The FCA published an extensive opinion on the state of competition in the audiovisual sector as faced by the upheaval of the digital revolution.19 It observed that the business models of traditional players were heavily challenged by the development of new platforms. Furthermore, the FCA stressed that the existing regulatory framework, once protective of the sector, had now become inadequate since it imposes asymmetrical constraints, weighing only on national incumbent operators. Among several other recommendations, the FCA called for an overhaul of the anti-concentration measures specifically designed for the audio-visual sector in 1986.

This opinion was a request from the national Assembly (one of the two houses of Parliament in France), in the context of a major reform of the audiovisual sector. The government's draft bill for the reform has now been submitted to Parliament, and is expected to be discussed throughout spring 2020.

Competition in the French overseas territories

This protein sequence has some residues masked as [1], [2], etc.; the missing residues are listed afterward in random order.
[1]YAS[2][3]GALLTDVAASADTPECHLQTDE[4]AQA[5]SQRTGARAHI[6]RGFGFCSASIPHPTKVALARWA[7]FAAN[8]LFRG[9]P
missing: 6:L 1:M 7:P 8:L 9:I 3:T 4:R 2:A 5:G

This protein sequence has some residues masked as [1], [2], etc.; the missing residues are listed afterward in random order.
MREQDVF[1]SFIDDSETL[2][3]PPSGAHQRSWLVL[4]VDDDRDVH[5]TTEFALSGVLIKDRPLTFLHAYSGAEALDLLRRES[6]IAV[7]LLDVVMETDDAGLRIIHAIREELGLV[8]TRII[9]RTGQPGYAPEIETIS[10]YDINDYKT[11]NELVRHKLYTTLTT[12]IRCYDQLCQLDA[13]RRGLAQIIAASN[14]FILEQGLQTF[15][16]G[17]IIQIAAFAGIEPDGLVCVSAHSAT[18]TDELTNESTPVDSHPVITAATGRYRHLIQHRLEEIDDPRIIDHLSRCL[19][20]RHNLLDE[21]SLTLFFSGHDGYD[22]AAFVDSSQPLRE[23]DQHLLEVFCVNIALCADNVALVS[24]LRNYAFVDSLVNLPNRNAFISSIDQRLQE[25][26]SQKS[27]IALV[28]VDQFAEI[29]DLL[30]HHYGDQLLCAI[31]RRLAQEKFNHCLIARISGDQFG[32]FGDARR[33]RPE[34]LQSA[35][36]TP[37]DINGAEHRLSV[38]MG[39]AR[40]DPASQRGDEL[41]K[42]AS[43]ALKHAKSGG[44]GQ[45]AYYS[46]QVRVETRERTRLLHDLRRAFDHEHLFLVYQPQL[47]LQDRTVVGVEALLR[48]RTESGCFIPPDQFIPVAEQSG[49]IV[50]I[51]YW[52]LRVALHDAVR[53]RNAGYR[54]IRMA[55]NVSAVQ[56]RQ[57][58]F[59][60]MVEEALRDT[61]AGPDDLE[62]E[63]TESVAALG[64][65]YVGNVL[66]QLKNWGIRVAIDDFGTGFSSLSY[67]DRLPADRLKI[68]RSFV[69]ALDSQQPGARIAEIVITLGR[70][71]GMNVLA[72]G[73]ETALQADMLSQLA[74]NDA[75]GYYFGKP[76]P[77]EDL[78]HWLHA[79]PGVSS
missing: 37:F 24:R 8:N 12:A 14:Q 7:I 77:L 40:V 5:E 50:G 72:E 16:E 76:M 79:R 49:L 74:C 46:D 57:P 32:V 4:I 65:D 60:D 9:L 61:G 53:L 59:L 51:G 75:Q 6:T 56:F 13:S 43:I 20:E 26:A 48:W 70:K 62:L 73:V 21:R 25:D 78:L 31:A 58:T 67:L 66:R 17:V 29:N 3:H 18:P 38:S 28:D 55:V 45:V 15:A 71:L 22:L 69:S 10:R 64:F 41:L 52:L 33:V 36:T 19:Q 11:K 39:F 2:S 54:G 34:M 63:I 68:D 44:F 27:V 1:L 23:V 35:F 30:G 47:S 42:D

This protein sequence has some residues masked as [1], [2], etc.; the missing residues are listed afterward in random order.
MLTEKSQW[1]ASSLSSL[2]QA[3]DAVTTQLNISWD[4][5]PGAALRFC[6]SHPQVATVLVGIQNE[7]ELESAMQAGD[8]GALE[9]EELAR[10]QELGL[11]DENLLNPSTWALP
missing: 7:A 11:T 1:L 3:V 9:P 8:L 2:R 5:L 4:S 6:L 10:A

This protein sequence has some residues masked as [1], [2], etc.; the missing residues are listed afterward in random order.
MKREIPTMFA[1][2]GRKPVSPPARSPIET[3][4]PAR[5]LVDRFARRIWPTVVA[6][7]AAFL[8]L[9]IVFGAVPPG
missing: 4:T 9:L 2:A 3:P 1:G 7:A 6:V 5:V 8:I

Following a 2018 request from the French government, the FCA issued an opinion on the competition dynamics of the importation and distribution of consumer goods in the French overseas departments. Consumer prices overseas remain significantly higher than those of mainland France, and this area has been one of the priority lines of action of the FCA for several years. The FCA welcomed positive developments since 2009, but observed that major discrepancies remained. It thus issued 20 recommendations in order to strengthen competition in the retail sector in these territories.

ii Trends, developments and strategies

Cross border cooperation on the digital sector

Further building on their close cooperation in this field,20 the German Bundeskartellamt and the FCA published a joint study on algorithms and competition on 6 November 2019. The two authorities examined the associated risks of collusion, with a particular focus on pricing algorithms. They also explored the practical challenges specific to the investigation of algorithms.